Also, once I get the SSD up, I will NOT have the D Data Partition alive just yet. So, any IE browsing or accessing of Libraries, etc. would go belly-up.

I plan to do a File Backup (Win 7 built-in) to a G external HDD. I also will take a system image (Windows 7 built-in) to G.


***************************************************************

Install new SSD

! steps to get to final System Image

- using Backup and Restore (File backup) backup D.LIVE DATA to G.Iomega
! - physical drive 0 (C/OS) must have MBR with ONLY system reserved and C.LIVE OS partitions
- delete D.LIVE DATA partition (for eventual final System Image) using Disk Management (delete volume followed by delete partition??)
- take System Image of -allcritical (reserved and C.LIVE OS)--> internal PATA HDD E.BACKUP (just in case)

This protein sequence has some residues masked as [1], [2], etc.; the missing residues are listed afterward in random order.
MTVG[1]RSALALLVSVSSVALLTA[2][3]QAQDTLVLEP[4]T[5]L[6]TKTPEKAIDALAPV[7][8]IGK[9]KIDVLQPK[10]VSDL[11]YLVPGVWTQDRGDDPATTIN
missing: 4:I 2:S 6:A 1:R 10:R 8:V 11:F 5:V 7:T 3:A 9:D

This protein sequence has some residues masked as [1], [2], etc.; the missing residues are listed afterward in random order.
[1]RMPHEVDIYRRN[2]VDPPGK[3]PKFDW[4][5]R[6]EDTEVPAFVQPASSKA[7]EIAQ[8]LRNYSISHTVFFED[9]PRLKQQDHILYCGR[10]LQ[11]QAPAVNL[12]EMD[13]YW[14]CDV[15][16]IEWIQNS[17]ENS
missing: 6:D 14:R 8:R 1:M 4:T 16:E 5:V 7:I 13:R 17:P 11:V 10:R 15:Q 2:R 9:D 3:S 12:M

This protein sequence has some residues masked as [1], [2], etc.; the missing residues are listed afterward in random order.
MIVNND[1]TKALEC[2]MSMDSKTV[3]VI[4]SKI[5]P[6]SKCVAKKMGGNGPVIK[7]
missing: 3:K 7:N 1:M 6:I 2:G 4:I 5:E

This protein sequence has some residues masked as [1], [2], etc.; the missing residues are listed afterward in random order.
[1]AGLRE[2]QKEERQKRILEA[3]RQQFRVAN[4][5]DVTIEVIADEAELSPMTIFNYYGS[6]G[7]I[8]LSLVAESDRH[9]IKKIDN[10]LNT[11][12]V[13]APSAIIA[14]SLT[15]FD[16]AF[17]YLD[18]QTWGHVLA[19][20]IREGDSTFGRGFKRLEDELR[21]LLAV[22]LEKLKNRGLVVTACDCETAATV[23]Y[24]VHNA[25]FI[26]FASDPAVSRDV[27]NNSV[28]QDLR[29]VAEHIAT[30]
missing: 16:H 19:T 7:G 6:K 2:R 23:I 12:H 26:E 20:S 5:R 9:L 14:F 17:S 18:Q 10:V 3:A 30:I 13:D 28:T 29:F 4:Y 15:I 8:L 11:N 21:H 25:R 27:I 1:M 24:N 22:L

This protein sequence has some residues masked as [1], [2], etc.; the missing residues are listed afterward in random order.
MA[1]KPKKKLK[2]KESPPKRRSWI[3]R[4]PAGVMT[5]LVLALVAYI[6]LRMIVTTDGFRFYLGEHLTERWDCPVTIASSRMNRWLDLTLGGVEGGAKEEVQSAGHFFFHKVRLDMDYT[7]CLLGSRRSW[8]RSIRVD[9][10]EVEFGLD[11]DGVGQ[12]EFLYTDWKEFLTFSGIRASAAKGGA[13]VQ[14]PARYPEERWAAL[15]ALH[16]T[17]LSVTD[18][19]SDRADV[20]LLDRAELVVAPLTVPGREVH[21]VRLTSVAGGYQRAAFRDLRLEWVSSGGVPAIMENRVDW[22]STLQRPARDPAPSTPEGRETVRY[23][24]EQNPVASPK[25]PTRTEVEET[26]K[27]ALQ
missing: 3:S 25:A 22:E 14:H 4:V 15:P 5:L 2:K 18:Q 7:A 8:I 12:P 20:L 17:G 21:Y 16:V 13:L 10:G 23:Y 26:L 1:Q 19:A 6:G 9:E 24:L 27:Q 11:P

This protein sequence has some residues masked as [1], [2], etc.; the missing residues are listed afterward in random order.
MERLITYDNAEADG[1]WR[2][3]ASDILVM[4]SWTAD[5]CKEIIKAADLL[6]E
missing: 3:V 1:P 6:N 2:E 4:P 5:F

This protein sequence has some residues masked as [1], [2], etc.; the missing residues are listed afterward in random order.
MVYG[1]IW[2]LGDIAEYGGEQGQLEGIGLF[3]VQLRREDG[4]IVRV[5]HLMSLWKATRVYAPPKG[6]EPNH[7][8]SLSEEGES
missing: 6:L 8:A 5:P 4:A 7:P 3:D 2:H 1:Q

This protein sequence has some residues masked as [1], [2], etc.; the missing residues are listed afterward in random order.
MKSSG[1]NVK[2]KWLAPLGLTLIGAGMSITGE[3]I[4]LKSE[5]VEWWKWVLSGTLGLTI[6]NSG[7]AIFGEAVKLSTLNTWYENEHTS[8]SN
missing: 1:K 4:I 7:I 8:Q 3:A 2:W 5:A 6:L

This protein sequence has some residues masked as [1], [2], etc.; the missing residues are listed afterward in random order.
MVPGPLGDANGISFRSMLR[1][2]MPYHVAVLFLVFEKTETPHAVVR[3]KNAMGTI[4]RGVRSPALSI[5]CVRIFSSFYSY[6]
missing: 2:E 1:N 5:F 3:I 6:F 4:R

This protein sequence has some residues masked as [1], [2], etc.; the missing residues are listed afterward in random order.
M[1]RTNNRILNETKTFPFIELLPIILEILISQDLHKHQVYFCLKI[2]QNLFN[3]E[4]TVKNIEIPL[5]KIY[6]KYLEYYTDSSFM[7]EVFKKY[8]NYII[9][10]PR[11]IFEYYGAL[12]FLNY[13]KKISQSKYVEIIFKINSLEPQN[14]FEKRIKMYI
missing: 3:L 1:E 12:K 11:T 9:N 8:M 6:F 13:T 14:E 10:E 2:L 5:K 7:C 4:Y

- take System Image of -allcritical (reserved and C.LIVE OS)--> external USB G.Iomega (to be used for restore)

! first shutdown to finalize SSD to SATA port 0

- disconnect original HDD/drive 0 (C.LIVE OS) from SATA port 0 as no longer needed (System Image on G.Iomega)
- install SSD to SAME SATA port (0) on Motherboard
- disconnect PATA E.BACKUP
- insert Windows 7 DVD in drive
- reboot using Windows 7 DVD or repair disc
- DEL to get to BIOS and set CD drive as first boot device
- click on Repair Your Computer
- check "restore your computer using a system image you created earlier"
- check "use the latest system image" (double-check date/time) - G.IOMEGA should be present
- click "exclude disks" button. Verify only 2 drives present (SSD and G.Iomega - exclude G).
- click finish to begin the system image restore to the SSD (physical drive 0, SATA port 0, drive letter ??)
- automatic shutdown/restart

! now booting from SSD

- DEL to get to BIOS - verify SSD drive attached and is FIRST boot device, CD/DVD second boot device